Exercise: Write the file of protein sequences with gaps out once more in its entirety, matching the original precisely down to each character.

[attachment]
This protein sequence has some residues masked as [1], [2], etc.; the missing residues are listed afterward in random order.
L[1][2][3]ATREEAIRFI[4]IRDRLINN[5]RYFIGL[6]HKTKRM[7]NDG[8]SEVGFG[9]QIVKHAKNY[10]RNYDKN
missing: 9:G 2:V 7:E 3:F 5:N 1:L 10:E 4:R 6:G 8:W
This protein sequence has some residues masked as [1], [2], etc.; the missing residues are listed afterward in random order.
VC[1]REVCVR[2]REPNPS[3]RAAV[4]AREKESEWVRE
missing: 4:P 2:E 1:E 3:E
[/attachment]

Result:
This protein sequence has some residues masked as [1], [2], etc.; the missing residues are listed afterward in random order.
L[1][2][3]ATREEAIRFI[4]IRDRLINN[5]RYFIGL[6]HKTKRM[7]NDG[8]SEVGFG[9]QIVKHAKNY[10]RNYDKN
missing: 9:G 2:V 7:E 3:F 5:N 1:L 10:E 4:R 6:G 8:W
This protein sequence has some residues masked as [1], [2], etc.; the missing residues are listed afterward in random order.
VC[1]REVCVR[2]REPNPS[3]RAAV[4]AREKESEWVRE
missing: 4:P 2:E 1:E 3:E